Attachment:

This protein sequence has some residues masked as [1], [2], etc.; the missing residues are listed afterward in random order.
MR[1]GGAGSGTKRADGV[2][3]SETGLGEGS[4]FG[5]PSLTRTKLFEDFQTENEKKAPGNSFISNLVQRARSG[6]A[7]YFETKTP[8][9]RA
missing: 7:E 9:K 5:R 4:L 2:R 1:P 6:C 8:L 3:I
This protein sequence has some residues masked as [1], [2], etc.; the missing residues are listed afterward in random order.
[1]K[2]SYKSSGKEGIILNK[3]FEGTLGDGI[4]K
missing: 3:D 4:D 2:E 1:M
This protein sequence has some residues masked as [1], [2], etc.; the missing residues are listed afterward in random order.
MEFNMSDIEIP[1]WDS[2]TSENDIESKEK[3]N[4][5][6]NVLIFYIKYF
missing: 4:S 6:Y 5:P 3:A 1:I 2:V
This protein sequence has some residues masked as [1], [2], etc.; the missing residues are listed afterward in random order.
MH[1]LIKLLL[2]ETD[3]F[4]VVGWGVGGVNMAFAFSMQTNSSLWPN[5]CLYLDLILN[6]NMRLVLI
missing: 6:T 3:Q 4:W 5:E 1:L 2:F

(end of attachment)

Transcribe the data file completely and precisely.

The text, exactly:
This protein sequence has some residues masked as [1], [2], etc.; the missing residues are listed afterward in random order.
MR[1]GGAGSGTKRADGV[2][3]SETGLGEGS[4]FG[5]PSLTRTKLFEDFQTENEKKAPGNSFISNLVQRARSG[6]A[7]YFETKTP[8][9]RA
missing: 7:E 9:K 5:R 4:L 2:R 1:P 6:C 8:L 3:I
This protein sequence has some residues masked as [1], [2], etc.; the missing residues are listed afterward in random order.
[1]K[2]SYKSSGKEGIILNK[3]FEGTLGDGI[4]K
missing: 3:D 4:D 2:E 1:M
This protein sequence has some residues masked as [1], [2], etc.; the missing residues are listed afterward in random order.
MEFNMSDIEIP[1]WDS[2]TSENDIESKEK[3]N[4][5][6]NVLIFYIKYF
missing: 4:S 6:Y 5:P 3:A 1:I 2:V
This protein sequence has some residues masked as [1], [2], etc.; the missing residues are listed afterward in random order.
MH[1]LIKLLL[2]ETD[3]F[4]VVGWGVGGVNMAFAFSMQTNSSLWPN[5]CLYLDLILN[6]NMRLVLI
missing: 6:T 3:Q 4:W 5:E 1:L 2:F